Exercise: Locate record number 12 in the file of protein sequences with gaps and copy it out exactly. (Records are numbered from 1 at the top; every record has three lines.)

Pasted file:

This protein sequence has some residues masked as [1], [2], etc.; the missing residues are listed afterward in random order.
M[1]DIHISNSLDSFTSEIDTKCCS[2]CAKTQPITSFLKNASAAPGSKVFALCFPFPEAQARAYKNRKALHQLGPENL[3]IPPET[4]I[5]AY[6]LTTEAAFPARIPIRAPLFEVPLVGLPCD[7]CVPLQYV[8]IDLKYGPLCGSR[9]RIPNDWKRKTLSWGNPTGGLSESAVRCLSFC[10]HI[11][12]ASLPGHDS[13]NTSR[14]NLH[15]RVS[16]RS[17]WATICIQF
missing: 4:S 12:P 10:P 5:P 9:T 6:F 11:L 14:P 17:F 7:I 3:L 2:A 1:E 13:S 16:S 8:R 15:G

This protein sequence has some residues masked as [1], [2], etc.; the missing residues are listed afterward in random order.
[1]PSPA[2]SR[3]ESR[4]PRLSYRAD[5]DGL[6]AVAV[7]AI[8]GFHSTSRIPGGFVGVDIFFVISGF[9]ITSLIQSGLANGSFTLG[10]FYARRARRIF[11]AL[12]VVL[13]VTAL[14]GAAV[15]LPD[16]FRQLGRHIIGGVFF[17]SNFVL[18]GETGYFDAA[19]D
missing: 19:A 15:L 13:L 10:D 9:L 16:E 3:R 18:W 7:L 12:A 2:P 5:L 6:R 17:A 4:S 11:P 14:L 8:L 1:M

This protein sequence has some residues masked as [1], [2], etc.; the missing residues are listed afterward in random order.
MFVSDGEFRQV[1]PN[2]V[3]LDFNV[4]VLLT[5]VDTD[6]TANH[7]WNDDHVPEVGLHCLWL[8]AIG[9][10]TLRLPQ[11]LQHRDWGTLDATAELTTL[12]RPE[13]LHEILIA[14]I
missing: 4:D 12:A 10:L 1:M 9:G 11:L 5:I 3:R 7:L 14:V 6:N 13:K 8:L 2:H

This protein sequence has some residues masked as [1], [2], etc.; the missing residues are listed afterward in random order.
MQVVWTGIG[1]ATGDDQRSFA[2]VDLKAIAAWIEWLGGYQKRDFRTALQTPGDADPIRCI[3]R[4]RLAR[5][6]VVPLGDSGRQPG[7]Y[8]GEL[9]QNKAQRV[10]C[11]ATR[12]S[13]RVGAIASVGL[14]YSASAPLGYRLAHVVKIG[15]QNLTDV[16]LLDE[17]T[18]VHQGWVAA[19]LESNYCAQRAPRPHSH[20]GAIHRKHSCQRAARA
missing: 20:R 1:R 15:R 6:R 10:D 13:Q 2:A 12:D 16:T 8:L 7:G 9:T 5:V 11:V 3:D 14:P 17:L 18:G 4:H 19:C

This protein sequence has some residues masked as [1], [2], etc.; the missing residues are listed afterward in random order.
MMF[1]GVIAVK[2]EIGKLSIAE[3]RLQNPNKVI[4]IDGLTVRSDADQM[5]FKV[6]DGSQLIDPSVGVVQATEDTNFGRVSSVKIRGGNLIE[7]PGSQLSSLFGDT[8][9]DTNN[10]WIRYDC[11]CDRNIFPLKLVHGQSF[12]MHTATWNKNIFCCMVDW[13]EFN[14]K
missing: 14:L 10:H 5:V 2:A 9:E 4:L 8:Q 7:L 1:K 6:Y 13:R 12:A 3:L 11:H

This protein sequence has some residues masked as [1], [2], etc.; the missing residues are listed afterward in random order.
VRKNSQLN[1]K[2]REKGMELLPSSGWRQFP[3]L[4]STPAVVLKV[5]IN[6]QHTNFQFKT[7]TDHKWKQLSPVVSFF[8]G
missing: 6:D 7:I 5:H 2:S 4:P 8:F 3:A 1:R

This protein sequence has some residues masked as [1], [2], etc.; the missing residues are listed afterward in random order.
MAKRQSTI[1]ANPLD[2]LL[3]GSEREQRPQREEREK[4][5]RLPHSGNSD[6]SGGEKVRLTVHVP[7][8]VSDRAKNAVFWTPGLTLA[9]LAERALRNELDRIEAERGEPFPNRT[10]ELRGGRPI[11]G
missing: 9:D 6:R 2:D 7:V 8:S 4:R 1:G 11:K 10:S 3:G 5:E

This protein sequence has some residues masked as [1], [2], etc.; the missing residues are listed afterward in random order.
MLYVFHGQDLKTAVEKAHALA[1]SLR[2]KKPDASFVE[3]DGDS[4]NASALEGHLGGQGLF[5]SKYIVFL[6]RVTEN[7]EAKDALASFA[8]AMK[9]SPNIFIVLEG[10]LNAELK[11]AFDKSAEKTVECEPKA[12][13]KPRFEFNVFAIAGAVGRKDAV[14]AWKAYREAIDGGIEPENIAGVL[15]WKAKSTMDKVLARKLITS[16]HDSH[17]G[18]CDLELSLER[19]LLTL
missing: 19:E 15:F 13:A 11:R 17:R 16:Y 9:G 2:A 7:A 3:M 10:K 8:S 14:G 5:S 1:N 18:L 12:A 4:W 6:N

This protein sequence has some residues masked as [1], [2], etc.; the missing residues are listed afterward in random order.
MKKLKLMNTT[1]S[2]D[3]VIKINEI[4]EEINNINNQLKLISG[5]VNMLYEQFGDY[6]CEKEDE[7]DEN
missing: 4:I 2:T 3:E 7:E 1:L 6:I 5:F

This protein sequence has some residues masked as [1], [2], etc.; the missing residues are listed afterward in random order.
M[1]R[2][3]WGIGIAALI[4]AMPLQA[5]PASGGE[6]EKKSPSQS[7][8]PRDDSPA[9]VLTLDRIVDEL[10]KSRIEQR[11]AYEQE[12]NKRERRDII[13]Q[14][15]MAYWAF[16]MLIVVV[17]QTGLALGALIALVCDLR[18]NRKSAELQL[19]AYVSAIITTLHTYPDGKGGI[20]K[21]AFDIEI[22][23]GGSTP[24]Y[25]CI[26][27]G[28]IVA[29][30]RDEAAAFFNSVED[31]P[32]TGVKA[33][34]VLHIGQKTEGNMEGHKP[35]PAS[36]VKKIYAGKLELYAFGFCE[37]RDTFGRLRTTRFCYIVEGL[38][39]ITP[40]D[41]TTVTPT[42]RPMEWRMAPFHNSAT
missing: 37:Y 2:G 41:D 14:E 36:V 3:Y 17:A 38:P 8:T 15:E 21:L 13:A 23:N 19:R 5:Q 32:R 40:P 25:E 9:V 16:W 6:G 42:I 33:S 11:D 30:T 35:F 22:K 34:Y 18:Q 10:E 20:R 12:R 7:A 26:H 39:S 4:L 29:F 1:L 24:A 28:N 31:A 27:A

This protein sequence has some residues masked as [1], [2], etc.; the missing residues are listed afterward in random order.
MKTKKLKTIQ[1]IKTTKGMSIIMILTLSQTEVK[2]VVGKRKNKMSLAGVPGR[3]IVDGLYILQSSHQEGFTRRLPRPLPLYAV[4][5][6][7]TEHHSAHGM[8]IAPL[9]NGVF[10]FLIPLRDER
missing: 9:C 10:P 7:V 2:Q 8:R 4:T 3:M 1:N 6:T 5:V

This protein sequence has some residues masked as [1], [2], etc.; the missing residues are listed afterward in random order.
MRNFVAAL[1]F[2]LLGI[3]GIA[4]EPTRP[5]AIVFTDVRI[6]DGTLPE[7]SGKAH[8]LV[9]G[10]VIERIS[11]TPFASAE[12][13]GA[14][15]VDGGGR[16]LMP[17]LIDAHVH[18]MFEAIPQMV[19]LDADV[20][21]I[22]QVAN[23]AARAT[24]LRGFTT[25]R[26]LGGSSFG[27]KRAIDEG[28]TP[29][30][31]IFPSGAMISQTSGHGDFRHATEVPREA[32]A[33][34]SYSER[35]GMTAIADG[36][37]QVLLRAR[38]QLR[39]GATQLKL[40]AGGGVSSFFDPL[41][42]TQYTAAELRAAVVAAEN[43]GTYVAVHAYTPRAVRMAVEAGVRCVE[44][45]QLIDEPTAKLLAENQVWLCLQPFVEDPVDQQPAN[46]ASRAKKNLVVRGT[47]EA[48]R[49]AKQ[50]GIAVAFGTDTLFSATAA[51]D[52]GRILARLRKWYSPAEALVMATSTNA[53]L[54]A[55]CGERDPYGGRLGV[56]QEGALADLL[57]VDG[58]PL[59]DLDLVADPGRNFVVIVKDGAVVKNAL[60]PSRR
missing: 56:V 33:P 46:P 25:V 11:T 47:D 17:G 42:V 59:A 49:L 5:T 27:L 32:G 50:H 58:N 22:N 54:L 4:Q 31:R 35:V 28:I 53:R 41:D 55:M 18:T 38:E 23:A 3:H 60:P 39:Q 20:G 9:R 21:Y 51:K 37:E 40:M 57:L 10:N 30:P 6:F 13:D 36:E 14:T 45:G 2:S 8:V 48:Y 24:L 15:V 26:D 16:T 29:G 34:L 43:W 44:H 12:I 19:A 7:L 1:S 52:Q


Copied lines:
This protein sequence has some residues masked as [1], [2], etc.; the missing residues are listed afterward in random order.
MRNFVAAL[1]F[2]LLGI[3]GIA[4]EPTRP[5]AIVFTDVRI[6]DGTLPE[7]SGKAH[8]LV[9]G[10]VIERIS[11]TPFASAE[12][13]GA[14][15]VDGGGR[16]LMP[17]LIDAHVH[18]MFEAIPQMV[19]LDADV[20][21]I[22]QVAN[23]AARAT[24]LRGFTT[25]R[26]LGGSSFG[27]KRAIDEG[28]TP[29][30][31]IFPSGAMISQTSGHGDFRHATEVPREA[32]A[33][34]SYSER[35]GMTAIADG[36][37]QVLLRAR[38]QLR[39]GATQLKL[40]AGGGVSSFFDPL[41][42]TQYTAAELRAAVVAAEN[43]GTYVAVHAYTPRAVRMAVEAGVRCVE[44][45]QLIDEPTAKLLAENQVWLCLQPFVEDPVDQQPAN[46]ASRAKKNLVVRGT[47]EA[48]R[49]AKQ[50]GIAVAFGTDTLFSATAA[51]D[52]GRILARLRKWYSPAEALVMATSTNA[53]L[54]A[55]CGERDPYGGRLGV[56]QEGALADLL[57]VDG[58]PL[59]DLDLVADPGRNFVVIVKDGAVVKNAL[60]PSRR
missing: 56:V 33:P 46:P 25:V 11:T 47:D 17:G 42:V 59:A 49:L 5:T 27:L 32:G 50:H 58:N 22:N 54:L 4:Q 31:R 35:V 28:I 53:R 41:D 55:M 18:T 38:E 23:A 3:H 60:P 39:Q 20:G 9:R 21:Y 51:K 37:E 40:M 57:L 10:N 30:P 6:F 13:D 36:E 14:T 45:G 2:S 8:V 48:Y 24:L 15:V 26:D 16:T 29:G 34:L 43:W 44:H 12:I 19:A 7:L 1:S 52:Q